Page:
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Adopting a New Religion: The Case of Protestantism in 16th Century Germany

  • Cantoni, Davide

Using a dataset of territories and cities of the Holy Roman Empire in the sixteenth century, this article investigates the determinants of adoption and diffusion of Protestantism as a state religion. A territory’s distance to Wittenberg, the city where Martin Luther taught, is a major determinant of adoption. This finding is consistent with a theory of strategic neighbourhood interactions: introducing the Reformation was a risky enterprise for territorial lords and had higher prospects of success if powerful neighbouring states committed to the new faith. The actual spatial and temporal patterns of expansion of Protestantism are analysed in a panel dataset.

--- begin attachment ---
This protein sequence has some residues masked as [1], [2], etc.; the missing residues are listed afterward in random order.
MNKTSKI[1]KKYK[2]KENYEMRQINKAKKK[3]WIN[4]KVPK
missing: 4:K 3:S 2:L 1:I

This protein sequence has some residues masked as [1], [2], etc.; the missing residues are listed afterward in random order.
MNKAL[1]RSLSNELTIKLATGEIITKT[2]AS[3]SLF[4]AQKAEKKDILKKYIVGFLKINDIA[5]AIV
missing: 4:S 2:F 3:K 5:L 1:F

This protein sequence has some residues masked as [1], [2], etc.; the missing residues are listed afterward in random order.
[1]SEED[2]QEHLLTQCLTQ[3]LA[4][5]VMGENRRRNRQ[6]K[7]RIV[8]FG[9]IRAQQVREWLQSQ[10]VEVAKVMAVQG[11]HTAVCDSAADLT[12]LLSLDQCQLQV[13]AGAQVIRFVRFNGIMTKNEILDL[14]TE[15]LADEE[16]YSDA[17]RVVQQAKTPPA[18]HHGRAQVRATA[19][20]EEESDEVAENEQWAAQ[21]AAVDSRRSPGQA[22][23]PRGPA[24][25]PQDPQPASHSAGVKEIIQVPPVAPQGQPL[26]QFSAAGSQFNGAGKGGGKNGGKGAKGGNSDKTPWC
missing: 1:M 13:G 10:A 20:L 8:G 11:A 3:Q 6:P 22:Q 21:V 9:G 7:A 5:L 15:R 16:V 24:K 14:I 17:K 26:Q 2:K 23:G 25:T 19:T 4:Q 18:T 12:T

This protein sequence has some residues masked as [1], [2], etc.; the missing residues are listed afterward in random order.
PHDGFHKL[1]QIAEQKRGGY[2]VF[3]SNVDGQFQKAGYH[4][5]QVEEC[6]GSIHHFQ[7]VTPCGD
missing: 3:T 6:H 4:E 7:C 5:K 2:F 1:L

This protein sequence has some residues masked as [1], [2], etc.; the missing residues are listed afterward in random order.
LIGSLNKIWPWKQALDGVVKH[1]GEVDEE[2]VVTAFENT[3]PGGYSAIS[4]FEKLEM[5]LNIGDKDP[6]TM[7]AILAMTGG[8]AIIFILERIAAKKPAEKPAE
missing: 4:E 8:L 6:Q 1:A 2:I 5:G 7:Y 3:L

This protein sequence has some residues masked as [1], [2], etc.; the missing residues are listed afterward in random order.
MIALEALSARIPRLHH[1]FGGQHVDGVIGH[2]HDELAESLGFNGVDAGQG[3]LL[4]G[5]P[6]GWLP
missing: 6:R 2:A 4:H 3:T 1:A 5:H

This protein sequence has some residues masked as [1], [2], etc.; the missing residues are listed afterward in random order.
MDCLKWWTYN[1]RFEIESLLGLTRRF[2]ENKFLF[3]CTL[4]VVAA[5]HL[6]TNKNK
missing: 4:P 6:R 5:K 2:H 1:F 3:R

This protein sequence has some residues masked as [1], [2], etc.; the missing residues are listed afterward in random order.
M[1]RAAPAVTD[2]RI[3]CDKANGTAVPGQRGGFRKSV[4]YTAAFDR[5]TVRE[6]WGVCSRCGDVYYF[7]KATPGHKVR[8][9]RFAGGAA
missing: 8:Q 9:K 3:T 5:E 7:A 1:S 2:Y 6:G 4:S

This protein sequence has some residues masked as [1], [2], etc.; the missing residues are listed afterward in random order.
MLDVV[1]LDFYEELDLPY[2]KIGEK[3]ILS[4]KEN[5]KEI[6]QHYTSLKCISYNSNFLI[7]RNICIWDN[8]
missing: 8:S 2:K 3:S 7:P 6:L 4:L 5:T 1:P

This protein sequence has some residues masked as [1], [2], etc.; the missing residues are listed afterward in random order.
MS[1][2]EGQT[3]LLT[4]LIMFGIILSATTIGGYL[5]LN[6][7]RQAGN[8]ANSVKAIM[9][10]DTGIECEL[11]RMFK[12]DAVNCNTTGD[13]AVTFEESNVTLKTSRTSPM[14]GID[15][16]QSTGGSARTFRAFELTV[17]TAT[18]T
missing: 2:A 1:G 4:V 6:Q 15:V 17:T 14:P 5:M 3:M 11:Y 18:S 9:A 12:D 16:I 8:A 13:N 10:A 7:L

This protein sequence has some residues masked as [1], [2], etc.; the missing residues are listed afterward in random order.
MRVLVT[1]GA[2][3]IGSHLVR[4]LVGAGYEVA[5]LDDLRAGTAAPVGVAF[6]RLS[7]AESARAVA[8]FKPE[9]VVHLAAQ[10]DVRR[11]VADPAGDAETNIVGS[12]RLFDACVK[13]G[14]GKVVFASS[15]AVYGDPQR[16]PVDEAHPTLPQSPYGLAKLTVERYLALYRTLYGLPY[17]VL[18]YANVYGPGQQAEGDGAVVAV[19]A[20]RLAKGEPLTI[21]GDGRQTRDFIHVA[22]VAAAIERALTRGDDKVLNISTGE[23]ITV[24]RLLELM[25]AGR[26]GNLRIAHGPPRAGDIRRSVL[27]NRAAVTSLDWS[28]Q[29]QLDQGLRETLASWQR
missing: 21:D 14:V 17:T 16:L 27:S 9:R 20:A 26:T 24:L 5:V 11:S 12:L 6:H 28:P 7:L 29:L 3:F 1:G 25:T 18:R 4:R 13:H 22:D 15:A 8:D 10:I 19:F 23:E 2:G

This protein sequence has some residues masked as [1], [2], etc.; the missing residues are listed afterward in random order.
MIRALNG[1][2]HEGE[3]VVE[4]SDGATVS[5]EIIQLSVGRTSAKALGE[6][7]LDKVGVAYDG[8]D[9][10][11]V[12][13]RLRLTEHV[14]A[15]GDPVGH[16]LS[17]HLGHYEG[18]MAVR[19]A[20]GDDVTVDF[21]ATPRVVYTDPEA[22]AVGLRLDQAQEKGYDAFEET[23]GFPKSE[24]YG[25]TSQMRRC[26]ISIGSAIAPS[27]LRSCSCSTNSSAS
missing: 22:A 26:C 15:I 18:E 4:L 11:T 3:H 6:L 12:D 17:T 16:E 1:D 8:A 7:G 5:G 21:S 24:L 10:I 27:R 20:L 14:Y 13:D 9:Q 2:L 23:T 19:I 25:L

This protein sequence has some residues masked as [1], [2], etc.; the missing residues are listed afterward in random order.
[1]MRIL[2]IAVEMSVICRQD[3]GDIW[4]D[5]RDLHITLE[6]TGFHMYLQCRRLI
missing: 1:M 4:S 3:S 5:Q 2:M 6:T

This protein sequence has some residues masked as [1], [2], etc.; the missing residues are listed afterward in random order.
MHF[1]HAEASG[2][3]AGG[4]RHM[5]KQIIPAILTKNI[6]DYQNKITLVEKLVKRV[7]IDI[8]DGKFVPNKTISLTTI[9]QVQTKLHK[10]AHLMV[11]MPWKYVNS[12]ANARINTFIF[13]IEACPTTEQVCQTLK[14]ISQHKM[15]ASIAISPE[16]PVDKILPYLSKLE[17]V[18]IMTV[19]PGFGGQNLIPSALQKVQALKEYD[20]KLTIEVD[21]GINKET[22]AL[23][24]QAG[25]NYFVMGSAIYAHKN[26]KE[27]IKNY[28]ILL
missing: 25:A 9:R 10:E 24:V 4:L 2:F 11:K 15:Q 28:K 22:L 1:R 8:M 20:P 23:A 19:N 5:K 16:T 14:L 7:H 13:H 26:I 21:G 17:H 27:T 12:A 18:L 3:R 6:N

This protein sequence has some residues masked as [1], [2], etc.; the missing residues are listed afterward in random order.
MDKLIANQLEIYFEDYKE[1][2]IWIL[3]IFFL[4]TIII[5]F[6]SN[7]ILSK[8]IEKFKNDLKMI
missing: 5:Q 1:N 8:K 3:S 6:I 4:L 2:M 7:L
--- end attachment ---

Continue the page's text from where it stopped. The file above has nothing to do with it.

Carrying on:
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Paper provided by University of Munich, Department of Economics in its series Munich Reprints in Economics with number 20004.

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Date of creation: 2012
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Publication status: Published in Economic Journal 560 122(2012): pp. 502-531
Handle: RePEc:lmu:muenar:20004
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